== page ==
As elucidated in Shuowen Jiezi ( the first dictionary in ancient China, compiled by Xu Shen, a Han Dynasty scholar), the Chinese character “Bao” resembles a pregnant woman. Vitality of human being originates from infant who is born of parents. The etymology of “Bao” is subject to the character component of “Bao” itself.
Since a prominent feature in “Bao” is the character’s resemblance to pregnancy, it was originally defined as “placenta” and extended to be “package”. For instance, the poem “Dead Deer in the Wilds,” Guofeng (Airs of the States), the Shijing (Classic of Songs) states that there is a dead deer in the wilds wrapped up in cogon grass. “Bao” also has another meaning of “contain and tolerance”, Mengxibitan ( Brush Talks From Dream Brook by Shen Kuo, a Northern Song Dynasty scientist) explains that numerous peaks of Yandang Mountain are well seated in valleys. According to Shuijingzhu Heshui (Commentary on the Water Classic by Li Daoyuan, a Northern Wei Dynastry geographer), saying river encompassed by mountains flows along, “Bao” means “surround” here.
Transforming into a noun, “Bao” denotes bag, e. g. a school bag or luggage, packaged goods such as a packet of medicine or parcels, and steamed food with stuffing, e.g. vegetarian-filled Baozi & Tang Baozi, which is probably the most popular Chinese cuisine in the world.
Legend has it that “Baozi” ( steamed filled bun) emerged during the Northern Song Dynasty, which is verified by Yanyiyanmoulu ( the work is mainly about institutions and regulations in Song Dynasty and elaboration to success and failure of reform, by Wang Yong in Song Dynasty), saying “Baozi” are bestowed on civil and military officials to celebrate Emperor Ren Zong’s birthday. “Baozi” is annotated to be entitled “Mantou” ( steamed bun) as an
alternative name. Nevertheless, it is known to all that the so- called “Maotou” in Northern Song Dynasty refers to fermented steamed stuffed food while the one without stuffing is called “Cuibing” (steamed cake). Up to now, there still prevails the appellation of “pork- filled Baozi,” “vegetarianfilled Baozi,” and “Shengjian mantou” in many areas of Southern China, which are all, in fact, filled with stuffing.
It is recorded in Duchengjisheng ( the work describes local conditions and customs in the city of Lin An, Southern Song Dynasty, by Nai Deweng in Southern Song Dynasty) that “all are called bistros, except for state- owned hotels and wineshops, private restaurants, and inns. Food served with wine is also for sale in these eateries, where the menu was accessible to whose who were in need of a ready- made meal. Baozi restaurant sometimes sell such specialties such as Eya Baozi, Sise Douzi, Changxuefengeng, Yuzi, and Yubai, which are all in great demand.” As mentioned in Duchengjisheng, one particular Baozi restaurant in Lin An dominated, whose major product was goose & duck meat filled baozi. Apparently, “Baozi” has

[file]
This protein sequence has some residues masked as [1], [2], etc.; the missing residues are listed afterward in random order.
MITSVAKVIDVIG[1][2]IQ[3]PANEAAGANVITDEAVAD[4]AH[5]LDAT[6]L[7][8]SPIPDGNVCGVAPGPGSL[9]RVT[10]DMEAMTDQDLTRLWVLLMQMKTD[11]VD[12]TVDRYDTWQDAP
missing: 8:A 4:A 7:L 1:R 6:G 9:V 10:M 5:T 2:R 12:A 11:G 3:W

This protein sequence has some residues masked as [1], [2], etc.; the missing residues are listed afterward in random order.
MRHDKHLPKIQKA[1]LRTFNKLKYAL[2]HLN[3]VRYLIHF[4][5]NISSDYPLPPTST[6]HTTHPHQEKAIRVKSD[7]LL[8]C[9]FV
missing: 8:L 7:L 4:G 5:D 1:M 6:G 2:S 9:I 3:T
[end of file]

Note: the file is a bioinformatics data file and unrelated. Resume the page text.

been widely available since then.
It is misleading to believe that Baozi, a simple and palatable diet, is unique to China. On the contrary, it is also prevalent in other countries and regions influenced by longstanding ties to Chinese culture in places such as Mongolia, Japan, Vietnam, and the Philippines.
The reason why December of 2013 witnessed the sudden rise in popularity of Baozi is that President Xi ate at the Beijing Qingfeng Baozi Restaurant.
At noon of Dec. 28 , President Xi paid 21 yuan for a portion of pork- filled Baozi, fried pork liver, and mustard at Beijing Qingfeng Baozi Restaurant Yuetan Branch on the way to his office, which rapidly got spotlighted. Consequently, key words like “Xi Dada”, “Qingfeng”, “pork- scallion filled Baozi”, “fried pork liver”, “mustard”, and “21 yuan” overwhelmed the Internet. Moreover, a great many people came there specially for the same service. Affection for Baozi instantly spread throughout the nation.
What manifests President Xi’s wisdom is not his choice in the Beijing Qingfeng Baozi Restaurant, but his detour from “niche food” to avoid the potential “civil war” between foods like jellied bean curd, moon cake, zongzi ( pyramidshaped dumpling made of glutinous rice wrapped in bamboo or reed leaves), tangyuan( stuffed dumpling made of glutinous rice flour served in soup), jiaozi ( Chinese dumpling), laba porridge ( rice porridge with beans, nuts and dried fruit, eaten on the eighth day of the twelfth lunar month), and soya milk. This is the intelligence and foresight and perspective that a national leader should possess. Furthermore, baozi also plays a pivotal role in the unification of the country. That is the message from Weibo. We are impressed by netizens’ profound perception of trivial matters like a small baozi. The trending of baozi is to be continued.
On January 5 , 2014, People’s Daily carried the briefing of various Baozi such as Shanghai Xiaolongbao, Tianjin Goubuli Baozi, Chendu Hanbaozi, Shenyang Changlebao, Wuhan Yuxiangbao, Guangdong Chashaobao, and Yichun Dabaozi.
Do you think this brings an end to the story of Baozi? If yes, it seems you underestimate foodies. Netizens came to debunk the honour roll of Baozi in People’s Daily once it was released.
Wuhannese: Yuxiangbao is nothing but filling fish-flavored shredded pork into Baozi. I prefer to Qishuibao.
Shenyangnese: We have never heard of Changlebao; where does that it come from?
Yichunnese: We have lived in Yichun for over two decades, but have no idea what they mean by Yichun Dabaozi.
We can surely embark on a never- ending gastronomic tour of Xiaolongbao from Changzhou and Suzhou, followed by Wuxi, all of which are far beyond Shanghai Xiaolongbao.
Travelling across thousands of years, Baozi, distinguished itself as a solid and homely diet. It manages to satisfy and enrich our meals and stomachs, although it fails to stand out in a feast.